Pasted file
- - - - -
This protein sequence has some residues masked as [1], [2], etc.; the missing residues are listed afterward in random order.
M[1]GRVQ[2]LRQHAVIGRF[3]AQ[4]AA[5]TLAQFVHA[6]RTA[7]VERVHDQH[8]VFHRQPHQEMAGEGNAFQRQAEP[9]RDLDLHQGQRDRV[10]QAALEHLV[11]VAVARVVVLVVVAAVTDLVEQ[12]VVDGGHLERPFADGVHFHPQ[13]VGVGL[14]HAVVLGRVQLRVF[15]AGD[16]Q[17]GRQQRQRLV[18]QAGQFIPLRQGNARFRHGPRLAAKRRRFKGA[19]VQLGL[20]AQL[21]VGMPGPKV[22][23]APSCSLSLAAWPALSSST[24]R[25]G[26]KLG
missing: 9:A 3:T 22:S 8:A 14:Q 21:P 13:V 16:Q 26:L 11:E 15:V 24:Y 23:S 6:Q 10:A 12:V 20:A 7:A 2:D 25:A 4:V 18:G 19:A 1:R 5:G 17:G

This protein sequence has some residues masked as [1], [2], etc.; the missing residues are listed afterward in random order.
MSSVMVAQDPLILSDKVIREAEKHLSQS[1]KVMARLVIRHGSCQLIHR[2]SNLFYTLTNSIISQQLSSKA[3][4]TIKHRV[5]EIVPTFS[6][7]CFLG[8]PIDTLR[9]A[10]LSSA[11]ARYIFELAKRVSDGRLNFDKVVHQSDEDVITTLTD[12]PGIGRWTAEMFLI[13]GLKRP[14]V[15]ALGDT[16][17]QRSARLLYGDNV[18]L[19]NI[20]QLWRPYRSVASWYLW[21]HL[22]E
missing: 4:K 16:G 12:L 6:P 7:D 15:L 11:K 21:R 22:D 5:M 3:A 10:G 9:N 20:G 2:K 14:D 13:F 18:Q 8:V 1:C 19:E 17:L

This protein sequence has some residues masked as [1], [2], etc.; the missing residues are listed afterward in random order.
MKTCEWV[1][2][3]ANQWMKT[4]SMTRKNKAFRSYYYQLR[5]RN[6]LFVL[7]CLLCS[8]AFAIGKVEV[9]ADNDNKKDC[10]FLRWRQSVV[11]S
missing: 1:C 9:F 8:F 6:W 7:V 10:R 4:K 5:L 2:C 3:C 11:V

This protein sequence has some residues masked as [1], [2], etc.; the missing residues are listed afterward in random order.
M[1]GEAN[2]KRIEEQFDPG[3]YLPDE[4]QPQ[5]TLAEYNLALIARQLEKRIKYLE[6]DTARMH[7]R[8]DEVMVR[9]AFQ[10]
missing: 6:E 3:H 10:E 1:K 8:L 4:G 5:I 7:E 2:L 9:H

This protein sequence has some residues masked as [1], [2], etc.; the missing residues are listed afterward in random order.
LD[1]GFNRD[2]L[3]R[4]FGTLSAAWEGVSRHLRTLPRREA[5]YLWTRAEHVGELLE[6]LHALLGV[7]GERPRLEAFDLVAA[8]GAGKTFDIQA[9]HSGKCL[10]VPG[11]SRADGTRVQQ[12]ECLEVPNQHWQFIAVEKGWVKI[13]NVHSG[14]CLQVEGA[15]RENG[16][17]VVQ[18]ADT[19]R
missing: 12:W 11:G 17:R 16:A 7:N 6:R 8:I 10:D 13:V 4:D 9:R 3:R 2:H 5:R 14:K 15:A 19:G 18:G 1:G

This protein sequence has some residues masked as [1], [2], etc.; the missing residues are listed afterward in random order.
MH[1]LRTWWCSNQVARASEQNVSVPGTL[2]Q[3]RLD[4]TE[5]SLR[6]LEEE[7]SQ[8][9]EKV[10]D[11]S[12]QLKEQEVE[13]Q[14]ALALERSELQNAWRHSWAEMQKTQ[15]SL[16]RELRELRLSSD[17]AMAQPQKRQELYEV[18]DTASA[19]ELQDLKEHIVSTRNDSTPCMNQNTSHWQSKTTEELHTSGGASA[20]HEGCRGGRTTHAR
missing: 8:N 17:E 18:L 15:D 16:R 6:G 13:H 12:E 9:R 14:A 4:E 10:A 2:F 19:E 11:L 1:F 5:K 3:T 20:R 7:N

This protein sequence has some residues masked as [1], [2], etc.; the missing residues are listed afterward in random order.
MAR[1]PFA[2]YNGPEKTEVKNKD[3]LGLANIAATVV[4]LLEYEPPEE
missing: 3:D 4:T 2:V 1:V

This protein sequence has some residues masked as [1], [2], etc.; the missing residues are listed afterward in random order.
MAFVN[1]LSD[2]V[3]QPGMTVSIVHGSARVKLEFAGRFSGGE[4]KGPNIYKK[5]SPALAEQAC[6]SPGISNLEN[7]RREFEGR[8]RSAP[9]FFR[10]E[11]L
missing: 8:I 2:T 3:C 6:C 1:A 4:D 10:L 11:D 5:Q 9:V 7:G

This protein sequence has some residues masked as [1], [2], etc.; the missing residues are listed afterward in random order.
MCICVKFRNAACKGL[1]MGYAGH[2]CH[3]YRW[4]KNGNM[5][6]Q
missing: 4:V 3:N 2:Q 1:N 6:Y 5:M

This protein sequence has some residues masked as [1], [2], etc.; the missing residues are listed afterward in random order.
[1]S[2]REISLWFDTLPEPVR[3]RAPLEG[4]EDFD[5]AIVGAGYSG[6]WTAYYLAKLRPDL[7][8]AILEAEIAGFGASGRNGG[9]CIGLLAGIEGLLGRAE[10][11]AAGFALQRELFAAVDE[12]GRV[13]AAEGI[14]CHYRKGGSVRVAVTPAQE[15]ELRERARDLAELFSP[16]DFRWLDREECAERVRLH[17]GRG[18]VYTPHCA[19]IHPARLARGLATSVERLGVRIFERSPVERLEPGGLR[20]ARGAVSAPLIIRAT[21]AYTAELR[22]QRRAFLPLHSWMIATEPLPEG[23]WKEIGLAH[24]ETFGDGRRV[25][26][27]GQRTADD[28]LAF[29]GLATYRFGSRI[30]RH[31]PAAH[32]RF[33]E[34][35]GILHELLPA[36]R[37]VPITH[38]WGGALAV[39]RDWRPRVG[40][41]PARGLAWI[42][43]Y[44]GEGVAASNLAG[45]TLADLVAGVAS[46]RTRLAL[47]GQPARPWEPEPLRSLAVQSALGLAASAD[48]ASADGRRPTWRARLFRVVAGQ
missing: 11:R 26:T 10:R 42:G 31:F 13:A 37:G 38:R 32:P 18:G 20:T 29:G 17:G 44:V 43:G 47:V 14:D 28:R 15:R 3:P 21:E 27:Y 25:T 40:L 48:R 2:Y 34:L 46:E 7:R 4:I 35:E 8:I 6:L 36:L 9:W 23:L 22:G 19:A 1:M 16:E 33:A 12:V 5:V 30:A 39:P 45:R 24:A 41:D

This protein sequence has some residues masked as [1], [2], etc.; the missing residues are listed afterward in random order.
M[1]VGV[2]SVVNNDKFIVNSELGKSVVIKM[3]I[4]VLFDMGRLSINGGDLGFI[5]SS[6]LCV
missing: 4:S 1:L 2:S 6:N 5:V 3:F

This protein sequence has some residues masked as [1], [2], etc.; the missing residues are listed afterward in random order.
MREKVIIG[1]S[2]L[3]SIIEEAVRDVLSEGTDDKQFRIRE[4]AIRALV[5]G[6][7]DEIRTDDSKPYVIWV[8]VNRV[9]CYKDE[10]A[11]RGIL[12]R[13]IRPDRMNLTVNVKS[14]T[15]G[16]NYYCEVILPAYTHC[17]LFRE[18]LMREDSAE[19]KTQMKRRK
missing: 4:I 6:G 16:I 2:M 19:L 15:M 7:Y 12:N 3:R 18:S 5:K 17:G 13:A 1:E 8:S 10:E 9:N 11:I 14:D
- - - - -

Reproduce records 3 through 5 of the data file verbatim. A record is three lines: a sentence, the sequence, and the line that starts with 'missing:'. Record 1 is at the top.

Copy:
This protein sequence has some residues masked as [1], [2], etc.; the missing residues are listed afterward in random order.
MKTCEWV[1][2][3]ANQWMKT[4]SMTRKNKAFRSYYYQLR[5]RN[6]LFVL[7]CLLCS[8]AFAIGKVEV[9]ADNDNKKDC[10]FLRWRQSVV[11]S
missing: 1:C 9:F 8:F 6:W 7:V 10:R 4:K 5:L 2:C 3:C 11:V

This protein sequence has some residues masked as [1], [2], etc.; the missing residues are listed afterward in random order.
M[1]GEAN[2]KRIEEQFDPG[3]YLPDE[4]QPQ[5]TLAEYNLALIARQLEKRIKYLE[6]DTARMH[7]R[8]DEVMVR[9]AFQ[10]
missing: 6:E 3:H 10:E 1:K 8:L 4:G 5:I 7:E 2:L 9:H

This protein sequence has some residues masked as [1], [2], etc.; the missing residues are listed afterward in random order.
LD[1]GFNRD[2]L[3]R[4]FGTLSAAWEGVSRHLRTLPRREA[5]YLWTRAEHVGELLE[6]LHALLGV[7]GERPRLEAFDLVAA[8]GAGKTFDIQA[9]HSGKCL[10]VPG[11]SRADGTRVQQ[12]ECLEVPNQHWQFIAVEKGWVKI[13]NVHSG[14]CLQVEGA[15]RENG[16][17]VVQ[18]ADT[19]R
missing: 12:W 11:G 17:R 16:A 7:N 6:R 8:I 10:D 13:V 4:D 9:R 3:R 2:H 5:R 14:K 15:A 19:G 18:G 1:G